The National Museum, founded in 1866, is especially rich in archaic sculptures and in sepulchral and votive reliefs.
A v, portrait, image), generally any image or portrait-figure, but specially the term applied to the representations in the Eastern Church of sacred personages, whether in painting or sculpture, and particularly to the small metal plaques in archaic Byzantine style, venerated by the adherents of the Greek Church.
Elongated and more pointed it is the archaic crown of the Pharaohs (symbolical of upper Egypt), is worn by a Hittite god of the 14th century, and finds parallels upon old FIG.
The statement of Herodotus is illustrated both by Attic vase-paintings and also by the series of archaic female statues from the Acropolis of Athens, which (with the exception of one clothed in the Doric irk-Nos) wear the Ionic chiton, together with an outer garment, sometimes laid over both shoulders like a cloak (Greek Art,, fig.
The conservatism which is a feature of proper names everywhere, in consequence of which the archaic traits of a language are frequently preserved in them, just as they are preserved in terms used in the ritual and in poetic diction, is sufficient to account for the interesting fact that the Semitic settlers of the Euphrates valley in handing down their names from one generation to another retained the custom of writing them in " Sumerian " fashion, or, as we might also put it, in "ideographic" form.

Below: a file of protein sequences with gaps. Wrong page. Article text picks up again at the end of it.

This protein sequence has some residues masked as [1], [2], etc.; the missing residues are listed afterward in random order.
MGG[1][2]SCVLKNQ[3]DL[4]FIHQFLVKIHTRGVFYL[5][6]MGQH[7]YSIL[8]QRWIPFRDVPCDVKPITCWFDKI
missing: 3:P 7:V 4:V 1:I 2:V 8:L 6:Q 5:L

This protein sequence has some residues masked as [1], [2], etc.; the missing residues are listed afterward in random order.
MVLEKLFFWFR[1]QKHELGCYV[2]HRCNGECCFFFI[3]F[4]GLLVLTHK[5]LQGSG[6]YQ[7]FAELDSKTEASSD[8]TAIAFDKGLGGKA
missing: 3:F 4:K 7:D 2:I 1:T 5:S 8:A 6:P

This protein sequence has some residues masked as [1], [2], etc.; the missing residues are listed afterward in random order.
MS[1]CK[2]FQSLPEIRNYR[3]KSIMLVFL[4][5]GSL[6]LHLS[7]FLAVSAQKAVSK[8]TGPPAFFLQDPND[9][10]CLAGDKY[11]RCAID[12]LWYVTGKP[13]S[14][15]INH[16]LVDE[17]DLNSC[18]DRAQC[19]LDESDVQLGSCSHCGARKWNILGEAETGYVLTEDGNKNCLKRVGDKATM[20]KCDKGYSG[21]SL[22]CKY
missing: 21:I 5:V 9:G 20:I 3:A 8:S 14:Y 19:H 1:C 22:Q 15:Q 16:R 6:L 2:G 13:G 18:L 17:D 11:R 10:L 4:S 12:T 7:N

By the term archaic is to be understood the pure Japanese language of earliest times, and by the term classical the quasi-Chinese language which came into use for literary purposes when Japan appropriated the civilization of her great neighbors.
Standard Chinese soon became easier to understand than archaic Japanese, as the former alone was taught in the schools, and the native language changed rapidly during the century or two that followed the diffusion of the foreign tongue and civilization (CnAMBERLAIN).
From it came the three archaic metopes now in the museum at Palermo, which are of great importance in the history of the development of art, showing Greek sculpture in its infancy.
Apart from tradition, Samoan is the most archaic of all the Polynesian tongues, and still preserves the organic letter s, which becomes h or disappears in nearly all the other archipelagos.
The recent excavations by the British School on the site of the Dictaean temple at Palaikastro bear out this conclusion, and an archaic marble head of Apollo found at Eleutherna shows that classical tradition was not at fault in recording the existence of a very early school of Greek sculpture in the island, illustrated by the names of Dipoenos and Scyllis.
It represented the goddess, standing in the stiff archaic style, holding a spear in her right hand, in her left a distaff and spindle or a shield.